On 27 March 2021, an addition to the National Employment Standards (NES) came into effect. The changes provide a pathway for casual employees to convert to:
The industrial relations reforms provide an amended definition of a “casual employee”.
A person is a casual employee if they are offered and accept a job without a “firm advance commitment” to:
To determine if an employee is casual, consider whether:
There are other factors that may mean an employee is or isn’t casual. Whether they have a firm advance commitment from the employer is a key consideration.
Employers must provide all casual employees with the Casual Employment Information Sheet. This provides information on when they have the right to become a permanent employee.
Before 27 September 2021 employers must offer casual conversion to any employee:
Employers are only exempt from making an offer if they have “reasonable grounds” not to. If an employer intends not to make an offer, they must notify the employee in writing.
Employers with fewer than 15 employees do not have to offer casual conversion. Employees can, however, request full-time employment when they are eligible. To request conversion to full-time employment, the employee must:
The employee must also not have, in the last 6 months:
There are some exceptions that allow an employee to make another request within 6 months. For example, if their circumstances change and the grounds for refusal no longer apply.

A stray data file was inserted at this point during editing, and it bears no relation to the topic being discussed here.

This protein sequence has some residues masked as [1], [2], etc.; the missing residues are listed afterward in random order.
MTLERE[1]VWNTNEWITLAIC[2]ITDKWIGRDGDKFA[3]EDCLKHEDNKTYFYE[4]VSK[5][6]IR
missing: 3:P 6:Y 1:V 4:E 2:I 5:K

The employer must consider the request and respond in writing. They can only refuse a request on certain grounds.
An employer can only refuse a request or choose not to make an offer for casual conversion if:
Reasonable grounds can include if, in the next 12 months, the employee’s:
The grounds relied on must be based on facts:
An employer must inform their employee of the grounds they are relying on if they:
All employees have workplace protections to allow them to exercise workplace rights. Casual conversion is an entitlement under the NES. An employer cannot take adverse action against an employee for:
It is unlawful for an employer to dismiss an employee due to their workplace right. An employer cannot dismiss a casual employee after 12 months to avoid having to make them an offer.
If a dispute has arisen with your employer or employee, you may need legal representation.
Employers can prevent opening their business to adverse action by seeking legal advice:
Employees may have avenues to make a claim against their employer if:
There are strict time limits in place, so you should act without delay to ensure you do not lose valuable rights.
If you need advice on your employment situation or representation in a dispute, we can assist.
It is imperative to have experienced lawyers when dealing with this complex area of law.
We have a wide range of experience as lawyers for both employers and employees. This allows us to reach timely resolutions and achieve results for our clients.
Our Brisbane Employment team will guide you through the dispute resolution process. We are happy to discuss your options and the steps you can take.
For expert legal advice and representation, contact us today.
Aitken Whyte Lawyers Brisbane
2/414 Upper Roma Street
Brisbane QLD 4000